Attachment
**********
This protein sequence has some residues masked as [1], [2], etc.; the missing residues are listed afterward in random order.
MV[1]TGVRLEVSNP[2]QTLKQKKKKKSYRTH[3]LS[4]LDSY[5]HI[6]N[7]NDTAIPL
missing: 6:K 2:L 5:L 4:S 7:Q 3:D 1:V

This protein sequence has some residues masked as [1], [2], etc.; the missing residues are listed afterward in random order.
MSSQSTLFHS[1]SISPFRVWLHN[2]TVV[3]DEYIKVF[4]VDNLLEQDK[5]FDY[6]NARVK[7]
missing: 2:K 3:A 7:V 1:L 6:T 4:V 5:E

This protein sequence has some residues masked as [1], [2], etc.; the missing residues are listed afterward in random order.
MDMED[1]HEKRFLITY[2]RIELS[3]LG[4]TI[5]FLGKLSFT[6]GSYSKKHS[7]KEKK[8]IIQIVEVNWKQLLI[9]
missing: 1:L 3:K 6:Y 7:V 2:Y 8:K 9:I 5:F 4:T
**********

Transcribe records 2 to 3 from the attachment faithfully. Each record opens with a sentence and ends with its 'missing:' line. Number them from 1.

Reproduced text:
This protein sequence has some residues masked as [1], [2], etc.; the missing residues are listed afterward in random order.
MSSQSTLFHS[1]SISPFRVWLHN[2]TVV[3]DEYIKVF[4]VDNLLEQDK[5]FDY[6]NARVK[7]
missing: 2:K 3:A 7:V 1:L 6:T 4:V 5:E

This protein sequence has some residues masked as [1], [2], etc.; the missing residues are listed afterward in random order.
MDMED[1]HEKRFLITY[2]RIELS[3]LG[4]TI[5]FLGKLSFT[6]GSYSKKHS[7]KEKK[8]IIQIVEVNWKQLLI[9]
missing: 1:L 3:K 6:Y 7:V 2:Y 8:K 9:I 5:F 4:T